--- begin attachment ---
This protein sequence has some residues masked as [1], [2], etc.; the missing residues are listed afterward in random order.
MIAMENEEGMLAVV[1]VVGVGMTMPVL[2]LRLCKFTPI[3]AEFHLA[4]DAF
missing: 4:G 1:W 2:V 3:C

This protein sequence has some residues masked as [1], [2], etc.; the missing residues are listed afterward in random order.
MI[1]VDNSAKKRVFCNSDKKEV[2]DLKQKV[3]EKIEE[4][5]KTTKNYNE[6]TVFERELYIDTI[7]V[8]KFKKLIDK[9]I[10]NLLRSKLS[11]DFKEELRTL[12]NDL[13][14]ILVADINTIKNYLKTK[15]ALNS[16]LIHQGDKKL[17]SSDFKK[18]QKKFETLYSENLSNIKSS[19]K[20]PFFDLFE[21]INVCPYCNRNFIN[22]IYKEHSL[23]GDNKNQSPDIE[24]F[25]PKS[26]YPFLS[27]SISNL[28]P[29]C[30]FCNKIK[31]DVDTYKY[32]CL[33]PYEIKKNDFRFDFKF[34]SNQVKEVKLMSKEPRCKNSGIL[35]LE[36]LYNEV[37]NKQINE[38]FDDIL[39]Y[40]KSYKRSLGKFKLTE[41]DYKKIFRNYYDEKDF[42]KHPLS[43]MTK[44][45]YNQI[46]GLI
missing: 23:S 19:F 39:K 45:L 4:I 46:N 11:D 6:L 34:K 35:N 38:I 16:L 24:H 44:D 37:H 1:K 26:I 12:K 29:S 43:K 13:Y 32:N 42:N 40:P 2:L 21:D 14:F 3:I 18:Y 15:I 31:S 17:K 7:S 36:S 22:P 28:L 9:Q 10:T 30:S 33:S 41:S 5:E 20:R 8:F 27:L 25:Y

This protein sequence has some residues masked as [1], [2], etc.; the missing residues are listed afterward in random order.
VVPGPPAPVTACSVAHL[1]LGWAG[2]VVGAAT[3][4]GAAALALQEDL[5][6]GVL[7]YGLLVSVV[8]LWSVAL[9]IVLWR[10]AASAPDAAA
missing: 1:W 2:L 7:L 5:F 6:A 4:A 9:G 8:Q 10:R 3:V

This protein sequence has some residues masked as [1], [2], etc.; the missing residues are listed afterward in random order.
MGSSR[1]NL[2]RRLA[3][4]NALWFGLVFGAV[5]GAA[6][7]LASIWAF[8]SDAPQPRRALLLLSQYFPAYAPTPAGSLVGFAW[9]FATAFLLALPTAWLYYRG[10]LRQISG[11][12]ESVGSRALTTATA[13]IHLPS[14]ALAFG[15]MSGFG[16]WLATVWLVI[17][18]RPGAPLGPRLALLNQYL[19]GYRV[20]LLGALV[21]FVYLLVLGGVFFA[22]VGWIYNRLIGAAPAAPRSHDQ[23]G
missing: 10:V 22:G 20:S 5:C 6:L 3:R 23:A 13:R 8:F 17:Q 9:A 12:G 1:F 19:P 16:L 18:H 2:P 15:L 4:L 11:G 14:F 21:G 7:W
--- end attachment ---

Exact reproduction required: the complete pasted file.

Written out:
This protein sequence has some residues masked as [1], [2], etc.; the missing residues are listed afterward in random order.
MIAMENEEGMLAVV[1]VVGVGMTMPVL[2]LRLCKFTPI[3]AEFHLA[4]DAF
missing: 4:G 1:W 2:V 3:C

This protein sequence has some residues masked as [1], [2], etc.; the missing residues are listed afterward in random order.
MI[1]VDNSAKKRVFCNSDKKEV[2]DLKQKV[3]EKIEE[4][5]KTTKNYNE[6]TVFERELYIDTI[7]V[8]KFKKLIDK[9]I[10]NLLRSKLS[11]DFKEELRTL[12]NDL[13][14]ILVADINTIKNYLKTK[15]ALNS[16]LIHQGDKKL[17]SSDFKK[18]QKKFETLYSENLSNIKSS[19]K[20]PFFDLFE[21]INVCPYCNRNFIN[22]IYKEHSL[23]GDNKNQSPDIE[24]F[25]PKS[26]YPFLS[27]SISNL[28]P[29]C[30]FCNKIK[31]DVDTYKY[32]CL[33]PYEIKKNDFRFDFKF[34]SNQVKEVKLMSKEPRCKNSGIL[35]LE[36]LYNEV[37]NKQINE[38]FDDIL[39]Y[40]KSYKRSLGKFKLTE[41]DYKKIFRNYYDEKDF[42]KHPLS[43]MTK[44][45]YNQI[46]GLI
missing: 23:S 19:F 39:K 45:L 4:I 46:N 11:D 6:L 34:K 35:N 38:I 16:L 24:H 44:D 37:H 1:K 26:I 12:K 29:S 43:K 13:Y 32:N 42:N 40:P 2:L 21:D 14:F 3:I 18:Y 15:I 31:S 17:K 7:S 36:S 22:P 28:L 9:Q 10:T 30:S 33:S 41:S 5:E 20:R 8:F 27:L 25:Y

This protein sequence has some residues masked as [1], [2], etc.; the missing residues are listed afterward in random order.
VVPGPPAPVTACSVAHL[1]LGWAG[2]VVGAAT[3][4]GAAALALQEDL[5][6]GVL[7]YGLLVSVV[8]LWSVAL[9]IVLWR[10]AASAPDAAA
missing: 1:W 2:L 7:L 5:F 6:A 4:A 9:G 8:Q 10:R 3:V

This protein sequence has some residues masked as [1], [2], etc.; the missing residues are listed afterward in random order.
MGSSR[1]NL[2]RRLA[3][4]NALWFGLVFGAV[5]GAA[6][7]LASIWAF[8]SDAPQPRRALLLLSQYFPAYAPTPAGSLVGFAW[9]FATAFLLALPTAWLYYRG[10]LRQISG[11][12]ESVGSRALTTATA[13]IHLPS[14]ALAFG[15]MSGFG[16]WLATVWLVI[17][18]RPGAPLGPRLALLNQYL[19]GYRV[20]LLGALV[21]FVYLLVLGGVFFA[22]VGWIYNRLIGAAPAAPRSHDQ[23]G
missing: 10:V 22:G 20:S 5:C 6:L 3:R 23:A 13:R 8:F 17:Q 9:A 12:G 1:F 19:P 16:L 18:H 2:P 15:L 4:L 11:G 14:F 21:G 7:W